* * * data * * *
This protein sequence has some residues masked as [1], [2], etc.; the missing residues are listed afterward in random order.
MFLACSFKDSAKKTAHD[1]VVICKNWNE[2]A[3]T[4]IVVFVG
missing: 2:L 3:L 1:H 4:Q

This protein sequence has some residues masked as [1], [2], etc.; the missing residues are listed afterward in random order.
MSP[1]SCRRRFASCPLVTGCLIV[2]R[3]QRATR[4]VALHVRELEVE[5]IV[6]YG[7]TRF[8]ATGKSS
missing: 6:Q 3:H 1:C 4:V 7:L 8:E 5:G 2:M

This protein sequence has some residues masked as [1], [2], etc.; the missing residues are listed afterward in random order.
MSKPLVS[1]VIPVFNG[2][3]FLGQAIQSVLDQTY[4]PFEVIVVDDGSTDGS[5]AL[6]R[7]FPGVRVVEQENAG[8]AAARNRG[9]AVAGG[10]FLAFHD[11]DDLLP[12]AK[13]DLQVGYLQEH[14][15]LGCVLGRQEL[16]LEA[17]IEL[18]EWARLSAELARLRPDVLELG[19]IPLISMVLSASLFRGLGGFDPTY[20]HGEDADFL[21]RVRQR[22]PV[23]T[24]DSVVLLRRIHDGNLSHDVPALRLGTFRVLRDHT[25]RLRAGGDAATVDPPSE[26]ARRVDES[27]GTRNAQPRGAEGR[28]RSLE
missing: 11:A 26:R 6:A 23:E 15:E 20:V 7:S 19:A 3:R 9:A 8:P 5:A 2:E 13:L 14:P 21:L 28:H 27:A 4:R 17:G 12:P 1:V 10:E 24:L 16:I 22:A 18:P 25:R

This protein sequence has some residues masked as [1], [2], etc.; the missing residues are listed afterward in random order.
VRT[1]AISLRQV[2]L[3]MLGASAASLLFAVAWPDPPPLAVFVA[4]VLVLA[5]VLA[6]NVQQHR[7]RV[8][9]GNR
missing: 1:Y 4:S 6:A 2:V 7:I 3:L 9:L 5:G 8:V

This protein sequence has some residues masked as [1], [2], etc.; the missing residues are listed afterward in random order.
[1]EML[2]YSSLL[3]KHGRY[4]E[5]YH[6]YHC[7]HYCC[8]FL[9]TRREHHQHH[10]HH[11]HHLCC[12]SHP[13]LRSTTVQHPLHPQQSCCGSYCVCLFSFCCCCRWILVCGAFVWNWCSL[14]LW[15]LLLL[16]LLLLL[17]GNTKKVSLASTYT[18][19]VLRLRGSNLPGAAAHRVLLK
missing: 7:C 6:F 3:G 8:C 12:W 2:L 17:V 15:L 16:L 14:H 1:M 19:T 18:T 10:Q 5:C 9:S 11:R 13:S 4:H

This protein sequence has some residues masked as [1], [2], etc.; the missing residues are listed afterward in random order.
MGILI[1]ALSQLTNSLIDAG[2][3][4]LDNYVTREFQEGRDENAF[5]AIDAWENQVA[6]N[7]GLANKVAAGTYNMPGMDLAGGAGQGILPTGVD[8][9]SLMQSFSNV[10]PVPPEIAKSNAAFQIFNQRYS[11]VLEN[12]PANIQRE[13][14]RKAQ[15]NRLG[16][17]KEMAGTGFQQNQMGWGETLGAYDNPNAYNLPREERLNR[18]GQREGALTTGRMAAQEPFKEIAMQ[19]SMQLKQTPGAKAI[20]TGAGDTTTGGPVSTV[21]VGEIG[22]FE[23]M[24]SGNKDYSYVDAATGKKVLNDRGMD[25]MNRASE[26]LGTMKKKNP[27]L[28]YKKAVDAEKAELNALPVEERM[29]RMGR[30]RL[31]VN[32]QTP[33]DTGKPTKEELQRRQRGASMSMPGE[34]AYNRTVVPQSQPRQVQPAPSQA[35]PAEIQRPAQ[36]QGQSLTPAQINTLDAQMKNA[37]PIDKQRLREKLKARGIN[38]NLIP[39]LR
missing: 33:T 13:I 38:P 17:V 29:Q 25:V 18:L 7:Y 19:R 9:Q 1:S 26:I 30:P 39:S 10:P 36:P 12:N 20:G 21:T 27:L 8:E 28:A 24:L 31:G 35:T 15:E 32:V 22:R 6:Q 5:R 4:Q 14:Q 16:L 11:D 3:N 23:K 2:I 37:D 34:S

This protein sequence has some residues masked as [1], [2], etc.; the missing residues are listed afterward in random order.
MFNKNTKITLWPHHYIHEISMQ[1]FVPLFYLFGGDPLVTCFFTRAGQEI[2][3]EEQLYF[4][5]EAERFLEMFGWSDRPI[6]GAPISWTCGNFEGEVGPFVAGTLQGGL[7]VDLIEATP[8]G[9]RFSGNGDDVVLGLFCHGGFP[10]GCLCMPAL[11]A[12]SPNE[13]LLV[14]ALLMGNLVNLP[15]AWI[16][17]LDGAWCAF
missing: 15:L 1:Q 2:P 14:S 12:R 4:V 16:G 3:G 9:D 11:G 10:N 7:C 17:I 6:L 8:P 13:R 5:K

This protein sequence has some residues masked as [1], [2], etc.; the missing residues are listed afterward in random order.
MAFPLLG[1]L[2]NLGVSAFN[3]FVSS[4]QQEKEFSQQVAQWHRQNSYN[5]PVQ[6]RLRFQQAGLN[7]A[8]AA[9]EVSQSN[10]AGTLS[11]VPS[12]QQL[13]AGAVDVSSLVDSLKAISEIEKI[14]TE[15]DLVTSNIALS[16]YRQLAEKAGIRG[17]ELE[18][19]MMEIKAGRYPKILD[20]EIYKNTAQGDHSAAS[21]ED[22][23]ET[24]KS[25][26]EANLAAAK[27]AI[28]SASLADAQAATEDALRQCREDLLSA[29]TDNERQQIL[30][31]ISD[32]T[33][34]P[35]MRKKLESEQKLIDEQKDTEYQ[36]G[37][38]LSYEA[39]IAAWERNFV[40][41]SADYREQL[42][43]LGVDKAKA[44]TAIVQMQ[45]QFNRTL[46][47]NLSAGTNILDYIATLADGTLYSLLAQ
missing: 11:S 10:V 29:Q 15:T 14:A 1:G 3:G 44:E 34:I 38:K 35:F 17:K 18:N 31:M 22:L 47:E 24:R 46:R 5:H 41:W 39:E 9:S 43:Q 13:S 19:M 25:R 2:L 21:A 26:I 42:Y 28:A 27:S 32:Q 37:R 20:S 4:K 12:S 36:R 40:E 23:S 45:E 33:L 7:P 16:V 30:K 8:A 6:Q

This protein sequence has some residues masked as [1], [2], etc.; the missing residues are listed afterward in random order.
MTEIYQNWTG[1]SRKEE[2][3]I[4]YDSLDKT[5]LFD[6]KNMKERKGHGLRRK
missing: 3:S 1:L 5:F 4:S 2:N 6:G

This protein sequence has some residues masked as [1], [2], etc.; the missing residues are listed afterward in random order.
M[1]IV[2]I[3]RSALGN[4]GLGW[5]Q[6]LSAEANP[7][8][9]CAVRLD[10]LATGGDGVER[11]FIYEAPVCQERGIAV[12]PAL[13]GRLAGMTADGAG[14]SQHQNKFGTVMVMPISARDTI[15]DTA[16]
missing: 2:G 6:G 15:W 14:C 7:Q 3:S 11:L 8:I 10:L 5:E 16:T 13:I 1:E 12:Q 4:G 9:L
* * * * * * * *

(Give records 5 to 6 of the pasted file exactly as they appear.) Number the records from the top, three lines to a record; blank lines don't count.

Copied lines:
This protein sequence has some residues masked as [1], [2], etc.; the missing residues are listed afterward in random order.
[1]EML[2]YSSLL[3]KHGRY[4]E[5]YH[6]YHC[7]HYCC[8]FL[9]TRREHHQHH[10]HH[11]HHLCC[12]SHP[13]LRSTTVQHPLHPQQSCCGSYCVCLFSFCCCCRWILVCGAFVWNWCSL[14]LW[15]LLLL[16]LLLLL[17]GNTKKVSLASTYT[18][19]VLRLRGSNLPGAAAHRVLLK
missing: 7:C 6:F 3:G 8:C 12:W 2:L 17:V 15:L 16:L 14:H 1:M 19:T 18:T 10:Q 5:C 9:S 11:R 13:S 4:H

This protein sequence has some residues masked as [1], [2], etc.; the missing residues are listed afterward in random order.
MGILI[1]ALSQLTNSLIDAG[2][3][4]LDNYVTREFQEGRDENAF[5]AIDAWENQVA[6]N[7]GLANKVAAGTYNMPGMDLAGGAGQGILPTGVD[8][9]SLMQSFSNV[10]PVPPEIAKSNAAFQIFNQRYS[11]VLEN[12]PANIQRE[13][14]RKAQ[15]NRLG[16][17]KEMAGTGFQQNQMGWGETLGAYDNPNAYNLPREERLNR[18]GQREGALTTGRMAAQEPFKEIAMQ[19]SMQLKQTPGAKAI[20]TGAGDTTTGGPVSTV[21]VGEIG[22]FE[23]M[24]SGNKDYSYVDAATGKKVLNDRGMD[25]MNRASE[26]LGTMKKKNP[27]L[28]YKKAVDAEKAELNALPVEERM[29]RMGR[30]RL[31]VN[32]QTP[33]DTGKPTKEELQRRQRGASMSMPGE[34]AYNRTVVPQSQPRQVQPAPSQA[35]PAEIQRPAQ[36]QGQSLTPAQINTLDAQMKNA[37]PIDKQRLREKLKARGIN[38]NLIP[39]LR
missing: 33:T 13:I 38:P 17:V 29:Q 25:V 18:L 7:Y 19:R 9:Q 1:S 26:I 30:P 39:S 10:P 36:P 12:N 20:G 21:T 27:L 8:E 28:A 24:L 31:G 35:T 15:E 32:V 22:R 6:Q 5:R 4:Q 14:Q 16:L 11:D 3:N 23:K 2:I 37:D 34:S